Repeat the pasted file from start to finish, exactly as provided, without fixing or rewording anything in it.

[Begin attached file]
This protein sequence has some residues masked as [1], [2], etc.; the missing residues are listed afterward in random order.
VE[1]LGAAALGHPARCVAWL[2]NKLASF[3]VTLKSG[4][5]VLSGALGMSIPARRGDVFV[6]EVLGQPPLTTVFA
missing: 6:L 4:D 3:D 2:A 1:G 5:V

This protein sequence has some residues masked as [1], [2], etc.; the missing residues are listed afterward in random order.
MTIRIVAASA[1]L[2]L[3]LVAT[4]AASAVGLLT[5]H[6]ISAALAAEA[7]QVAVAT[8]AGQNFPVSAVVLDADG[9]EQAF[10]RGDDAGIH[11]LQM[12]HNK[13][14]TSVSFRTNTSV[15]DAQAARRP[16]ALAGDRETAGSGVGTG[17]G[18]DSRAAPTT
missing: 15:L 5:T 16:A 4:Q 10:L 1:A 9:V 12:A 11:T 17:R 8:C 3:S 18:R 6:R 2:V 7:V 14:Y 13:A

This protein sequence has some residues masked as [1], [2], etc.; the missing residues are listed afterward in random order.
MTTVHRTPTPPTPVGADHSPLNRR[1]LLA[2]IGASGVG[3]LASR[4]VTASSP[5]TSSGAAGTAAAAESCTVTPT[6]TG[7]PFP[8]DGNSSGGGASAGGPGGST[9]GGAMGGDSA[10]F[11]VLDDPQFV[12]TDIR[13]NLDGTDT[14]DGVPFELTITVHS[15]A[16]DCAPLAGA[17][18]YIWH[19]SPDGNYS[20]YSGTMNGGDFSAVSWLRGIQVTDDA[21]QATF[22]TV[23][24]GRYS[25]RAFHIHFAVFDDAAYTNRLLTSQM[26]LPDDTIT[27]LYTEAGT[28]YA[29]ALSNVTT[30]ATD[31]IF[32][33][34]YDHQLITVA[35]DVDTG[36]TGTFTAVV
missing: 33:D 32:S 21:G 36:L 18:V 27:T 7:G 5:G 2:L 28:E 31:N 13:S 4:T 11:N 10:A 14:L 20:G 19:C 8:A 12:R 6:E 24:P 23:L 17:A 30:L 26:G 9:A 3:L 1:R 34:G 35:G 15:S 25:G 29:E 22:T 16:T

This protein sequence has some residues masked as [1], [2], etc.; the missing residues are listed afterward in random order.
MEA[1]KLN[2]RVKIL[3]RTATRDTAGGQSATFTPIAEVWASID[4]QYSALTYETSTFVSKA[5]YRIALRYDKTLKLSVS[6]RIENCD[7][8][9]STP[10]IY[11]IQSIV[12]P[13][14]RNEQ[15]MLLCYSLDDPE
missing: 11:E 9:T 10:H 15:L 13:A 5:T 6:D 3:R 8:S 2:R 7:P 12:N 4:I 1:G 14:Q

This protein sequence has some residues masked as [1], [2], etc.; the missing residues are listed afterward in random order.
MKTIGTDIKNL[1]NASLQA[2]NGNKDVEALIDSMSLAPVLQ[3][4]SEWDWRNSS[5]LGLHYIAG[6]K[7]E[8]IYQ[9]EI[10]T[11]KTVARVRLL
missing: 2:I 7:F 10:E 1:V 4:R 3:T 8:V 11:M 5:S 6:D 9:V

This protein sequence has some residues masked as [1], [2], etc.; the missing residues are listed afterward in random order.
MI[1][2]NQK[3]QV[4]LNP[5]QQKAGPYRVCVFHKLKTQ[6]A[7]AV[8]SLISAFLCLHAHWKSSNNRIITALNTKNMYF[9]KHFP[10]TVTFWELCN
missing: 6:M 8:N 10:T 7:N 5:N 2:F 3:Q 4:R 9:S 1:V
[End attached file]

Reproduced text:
This protein sequence has some residues masked as [1], [2], etc.; the missing residues are listed afterward in random order.
VE[1]LGAAALGHPARCVAWL[2]NKLASF[3]VTLKSG[4][5]VLSGALGMSIPARRGDVFV[6]EVLGQPPLTTVFA
missing: 6:L 4:D 3:D 2:A 1:G 5:V

This protein sequence has some residues masked as [1], [2], etc.; the missing residues are listed afterward in random order.
MTIRIVAASA[1]L[2]L[3]LVAT[4]AASAVGLLT[5]H[6]ISAALAAEA[7]QVAVAT[8]AGQNFPVSAVVLDADG[9]EQAF[10]RGDDAGIH[11]LQM[12]HNK[13][14]TSVSFRTNTSV[15]DAQAARRP[16]ALAGDRETAGSGVGTG[17]G[18]DSRAAPTT
missing: 15:L 5:T 16:A 4:Q 10:L 1:A 9:V 12:A 11:T 17:R 8:C 3:S 18:R 6:R 2:V 7:V 14:Y 13:A

This protein sequence has some residues masked as [1], [2], etc.; the missing residues are listed afterward in random order.
MTTVHRTPTPPTPVGADHSPLNRR[1]LLA[2]IGASGVG[3]LASR[4]VTASSP[5]TSSGAAGTAAAAESCTVTPT[6]TG[7]PFP[8]DGNSSGGGASAGGPGGST[9]GGAMGGDSA[10]F[11]VLDDPQFV[12]TDIR[13]NLDGTDT[14]DGVPFELTITVHS[15]A[16]DCAPLAGA[17][18]YIWH[19]SPDGNYS[20]YSGTMNGGDFSAVSWLRGIQVTDDA[21]QATF[22]TV[23][24]GRYS[25]RAFHIHFAVFDDAAYTNRLLTSQM[26]LPDDTIT[27]LYTEAGT[28]YA[29]ALSNVTT[30]ATD[31]IF[32][33][34]YDHQLITVA[35]DVDTG[36]TGTFTAVV
missing: 33:D 32:S 21:G 36:L 18:V 27:T 7:G 5:G 2:L 28:E 31:N 13:S 4:T 11:N 10:A 14:L 20:G 19:C 8:A 12:R 6:E 24:P 23:L 17:A 30:L 26:G 9:A 3:L 1:R 34:G 35:G 15:S 25:G 29:E 22:T 16:T

This protein sequence has some residues masked as [1], [2], etc.; the missing residues are listed afterward in random order.
MEA[1]KLN[2]RVKIL[3]RTATRDTAGGQSATFTPIAEVWASID[4]QYSALTYETSTFVSKA[5]YRIALRYDKTLKLSVS[6]RIENCD[7][8][9]STP[10]IY[11]IQSIV[12]P[13][14]RNEQ[15]MLLCYSLDDPE
missing: 11:E 9:T 10:H 15:L 13:A 5:T 6:D 3:R 8:S 2:R 7:P 12:N 4:I 1:G 14:Q

This protein sequence has some residues masked as [1], [2], etc.; the missing residues are listed afterward in random order.
MKTIGTDIKNL[1]NASLQA[2]NGNKDVEALIDSMSLAPVLQ[3][4]SEWDWRNSS[5]LGLHYIAG[6]K[7]E[8]IYQ[9]EI[10]T[11]KTVARVRLL
missing: 2:I 7:F 10:E 1:V 4:R 3:T 8:V 11:M 5:S 6:D 9:V

This protein sequence has some residues masked as [1], [2], etc.; the missing residues are listed afterward in random order.
MI[1][2]NQK[3]QV[4]LNP[5]QQKAGPYRVCVFHKLKTQ[6]A[7]AV[8]SLISAFLCLHAHWKSSNNRIITALNTKNMYF[9]KHFP[10]TVTFWELCN
missing: 6:M 8:N 10:T 7:N 5:N 2:F 3:Q 4:R 9:S 1:V